According to the Wall Street Journal, the world’s largest chip maker, Taiwan Semiconductor Manufacturing Co. (TSMC), is planning another multibillion-dollar plant in Arizona. The move is likely motivated by generous government grants for chipmakers who bring production stateside. TSMC’s new facility is expected to manufacture 3-nanometer transistors, which are some of the smallest and most lightning-fast transistors available. The company already announced a fabrication facility two years ago, which should become operational in December. Demand for chips has cratered in recent months, but this is a longer-term bet for TSMC and allows them to get a piece of the $39 billion available in U.S. grants.  

Crypto Liquidity Deal Shifts Landscape 

It’s been a rough year for cryptos. From Ponzi schemes, widespread hacks and outright failures, to an overall massive decline in prices, the digital currency space is in the midst of a near-complete reset as investors go “risk-off.” Crypto exchanges are extremely vulnerable to volatility and one such exchange, FTX, seemed as though it would emerge from the carnage relatively unscathed. Unfortunately, FTX recently experienced a sort of crypto bank run as inventors pulled assets out of their accounts, triggering a snowball effect. On the brink of failure, its arch-rival, Binance, founded by Changpeng Zhao, has now stepped in with an intent to purchase FTX. That said, the near collapse of FTX does little to help calm investor sentiment in the space.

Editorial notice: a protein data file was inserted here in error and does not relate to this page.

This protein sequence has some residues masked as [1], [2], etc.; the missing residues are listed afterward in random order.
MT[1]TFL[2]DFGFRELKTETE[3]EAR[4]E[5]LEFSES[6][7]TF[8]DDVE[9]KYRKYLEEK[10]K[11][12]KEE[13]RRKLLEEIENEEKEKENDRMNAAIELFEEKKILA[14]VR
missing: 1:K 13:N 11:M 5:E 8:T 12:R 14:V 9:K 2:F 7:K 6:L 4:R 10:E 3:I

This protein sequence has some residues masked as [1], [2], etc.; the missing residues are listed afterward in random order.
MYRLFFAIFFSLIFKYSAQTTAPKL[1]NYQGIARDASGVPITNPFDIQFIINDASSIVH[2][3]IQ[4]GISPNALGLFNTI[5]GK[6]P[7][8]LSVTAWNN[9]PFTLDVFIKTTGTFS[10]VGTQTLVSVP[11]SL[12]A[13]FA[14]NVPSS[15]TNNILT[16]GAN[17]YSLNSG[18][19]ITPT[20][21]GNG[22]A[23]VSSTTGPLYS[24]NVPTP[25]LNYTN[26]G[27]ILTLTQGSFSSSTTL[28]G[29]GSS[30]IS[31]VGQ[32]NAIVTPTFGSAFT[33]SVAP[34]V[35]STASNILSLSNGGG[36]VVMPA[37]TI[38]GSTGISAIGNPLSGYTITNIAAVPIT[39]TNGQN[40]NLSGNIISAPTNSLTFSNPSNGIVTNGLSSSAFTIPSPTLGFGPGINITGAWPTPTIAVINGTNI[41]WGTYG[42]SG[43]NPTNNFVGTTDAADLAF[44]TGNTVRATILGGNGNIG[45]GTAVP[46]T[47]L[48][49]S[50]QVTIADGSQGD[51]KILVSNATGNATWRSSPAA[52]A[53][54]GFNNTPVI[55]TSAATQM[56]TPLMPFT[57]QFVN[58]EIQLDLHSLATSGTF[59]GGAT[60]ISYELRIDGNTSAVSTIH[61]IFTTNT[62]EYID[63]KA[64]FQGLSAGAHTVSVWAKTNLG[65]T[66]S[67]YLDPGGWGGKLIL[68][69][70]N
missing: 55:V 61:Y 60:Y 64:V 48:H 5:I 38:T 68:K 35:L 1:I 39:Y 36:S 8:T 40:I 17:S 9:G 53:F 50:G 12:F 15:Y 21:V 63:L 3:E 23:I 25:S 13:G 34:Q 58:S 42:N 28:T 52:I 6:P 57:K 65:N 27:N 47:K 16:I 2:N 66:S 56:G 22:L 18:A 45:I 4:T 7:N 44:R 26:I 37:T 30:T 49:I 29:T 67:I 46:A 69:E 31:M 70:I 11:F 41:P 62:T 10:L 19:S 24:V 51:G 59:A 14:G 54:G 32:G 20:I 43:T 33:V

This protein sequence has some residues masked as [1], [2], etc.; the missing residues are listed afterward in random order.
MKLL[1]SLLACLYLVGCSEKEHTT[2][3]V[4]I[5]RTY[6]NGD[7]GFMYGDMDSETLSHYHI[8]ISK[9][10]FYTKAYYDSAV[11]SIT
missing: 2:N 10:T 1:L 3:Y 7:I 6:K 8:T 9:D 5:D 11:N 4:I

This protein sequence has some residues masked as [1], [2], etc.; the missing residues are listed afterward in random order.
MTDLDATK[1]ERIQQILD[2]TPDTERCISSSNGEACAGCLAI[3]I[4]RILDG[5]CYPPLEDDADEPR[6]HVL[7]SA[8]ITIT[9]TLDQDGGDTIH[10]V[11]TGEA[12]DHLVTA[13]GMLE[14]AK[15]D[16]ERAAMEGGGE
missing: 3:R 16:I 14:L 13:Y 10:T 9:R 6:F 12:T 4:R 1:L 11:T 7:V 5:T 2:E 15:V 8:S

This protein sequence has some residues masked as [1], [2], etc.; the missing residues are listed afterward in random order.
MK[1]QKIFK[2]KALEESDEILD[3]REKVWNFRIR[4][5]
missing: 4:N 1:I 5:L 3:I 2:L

In the Know                       

Crypto Facts You Might Not Know 

The first commercial bitcoin transaction reportedly occurred in Florida on May 22, 2010, when a man purchased two pizzas for 10,000 bitcoins! At the time, the transaction was valued around $40 as bitcoins were trading under $0.50. The lure of some cryptos is not only in the tradeable value of the currency itself, but also in the technology that powers it. For example, Ethereum’s technology can be used to create a “smart transaction” where very specific conditions must be met and verified before the recipient is paid. This works well in supply chain management and/or other transactions with more than just two parties involved. And the crypto market is still in its early stages of growth, but has recently taken a large step backward. In October, the entire crypto market capitalization stood at $900 billion, down from $3 trillion just one year ago. The global stock market cap is nearly $105 trillion. 

The information contained herein represents the views of Westwood Wealth Management at a specific point in time and is based on information believed to be reliable. No representation or warranty is made concerning the accuracy or completeness of any data compiled herein. Any statements non-factual in nature constitute only current opinion, which is subject to change. Any statements concerning financial market trends are based on current market conditions, which will fluctuate. Past performance is not indicative of future results. All information provided herein is for informational purposes only and is not intended to be, and should not be interpreted as, an offer, solicitation, or recommendation to buy or sell or otherwise invest in any of the securities/sectors/countries that may be mentioned.